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Revisiting Little Tokyo / Japanese American National Museum

On my recent trip to Little Tokyo branch library in Los Angeles, notices for two fund-raising campaigns were posted—one to build a Ryoma Sakamoto statute and the other to save Bunichi Kagawa’s poem epitaph.

Ryoma Sakamoto (1836-1867), a legendary Meiji Restoration icon, who attempted to organize a peaceful revolution, but instead was assassinated, is one of the best loved historical figures of Japan today. Ryoma, a visionary Samurai, who deserted Tosa-Clan, conceived the first trading company and ocean support fleet, and believed all men are created equal (he was most likely familiar with the U.S. Declaration of Independence). Some people may think Ryoma’s statue in Little Tokyo is not necessary. However, the planning committee sent its mission to Japan and toured cities where Ryoma’s statues currently stand, including Sapporo, Kyoto, Nagasaki, and, of course, Kochi, where Ryoma was born. The mission returned with the tour report and had a meeting in late February. My guess is that the Association of Immigrants from Kochi Prefecture is deeply involved.

Bunichi Kagawa (1904 -1981) was a poet, essayist, and critic who started concentration camp magazines in the Japanese language during World War II. His friends, supporters, and Nanka Bungei (Southern California literature publishers) collectively, raised $20,000 and built the poem epitaph on his behalf in one corner of Honda Plaza in January 2006, but is now in danger of removal by the death of the land owner, leading to a possible title transfer. On March 11, a multi-faceted meeting was held, which included Bunichi’s poem recitation, local Japanese American children’s poems encouraging 311 Tohoku Quake/Tsunami victims, lecture by Prof. Kumei of Shirayuri University in Chofu, Tokyo who stressed the pioneering role of Kagawa in Japanese immigrant’s literature.

Little Tokyo has another rare statue we Japanese can no longer see in Japan, of Kinjiro Ninomiya as a teen, carrying firewood on this back and reading a book, symbolizing the virtue of diligence. Ninomiya later became a prominent 19th century agricultural leader. There are also World War ll and Korean War Memorials in the San Pedro street Memorial Court.

I read that the Community Redevelopment Agency and the CC&R requires developers to assign and fulfill 1.25% for public art and statues like Kinjiro, Isamu Noguchi’s stone sculpture, Friendship Knot, Astrononaut Onizuka’s Memorial, which should fall within the guidelines and they should include maintenance costs. I heard Bunichi Kagawa’s poem epitaph costs $100 per month for maintenance.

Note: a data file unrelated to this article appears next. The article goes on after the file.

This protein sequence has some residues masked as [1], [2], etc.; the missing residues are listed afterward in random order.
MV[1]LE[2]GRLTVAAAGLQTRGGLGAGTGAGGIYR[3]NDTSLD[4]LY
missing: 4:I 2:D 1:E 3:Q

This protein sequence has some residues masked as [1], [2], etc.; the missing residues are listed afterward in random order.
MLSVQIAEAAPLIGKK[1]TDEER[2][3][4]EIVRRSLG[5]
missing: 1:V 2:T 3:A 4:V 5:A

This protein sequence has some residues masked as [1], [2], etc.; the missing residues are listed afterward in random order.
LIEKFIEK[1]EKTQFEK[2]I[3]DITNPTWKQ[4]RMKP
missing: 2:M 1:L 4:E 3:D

My daughter accompanied me to the Japanese American National Museum. We walked to Honda Plaza to see the Bunichi Kagawa’s poem epitaph.

We found Kagawa’s poem “The Sea Shines” printed on both sides – Japanese in front and the English translation by Masayuki Arai in the back.

The translation reads:

“My poverty saddens me at times
but at home they increase in number,
bit by bit.
(sung by Shizu Aida, aka Mrs. Kagawa)

Seen from the Hills, the sea is green
A color like the cucumbers we grew in the summer
Running so bitterness
All day long, the sea stabs
At my dry pupils

I have lived here for four years already.
Poverty, too, belongs to me
I have come to tell myself
Facing straight toward the bitter sea

My wife!
The sea shines today also
Embracing the land in which man lives
The sea shines keenly”

Bunichi arrived at Palo Alto in 1918 to join his father from Eastern Yamaguchi facing the Seto Inland Sea. He studied English and poetry on his own while living and working at Stanford University dorm. By age 25, he published his first anthology “Hidden Flame” with the foreword by Yvor Winters (poet, critic and scholar at Stanford University). Apparently this anthology was lost and possibly no longer exists. While thumbing through another Kagawa anthology republished in Japanese in 2006 in Oakland, I found Bunichi poems which were sung at the camp in Manzanar and at Tule Lake. Seemingly he spent time in both camps.

I have visited JANM many times, but it was my daughter’s first visit and she was enthused to see the exhibits. While touring the library camp exhibits, we were lucky to encounter Roy Kakuda, a volunteer docent. Roy had spent his youth at Poston Camp 1 in Arizona. Camp Poston, at its fullest, imprisoned a population of 17,814. The internees who corresponded with Miss Breed were in Camp 111. Roy Kakuda gave us a true-to-life graphic story using his brand new iPad. We intently listened to him, totally mesmerized.

* This article was originally published on his blog, Riosloggers, on April 9, 2012.

© 2012 Rio Imamura

bunichi kagawa honda plaza janm Japanese American National Museum little tokyo Ryoma Sakamoto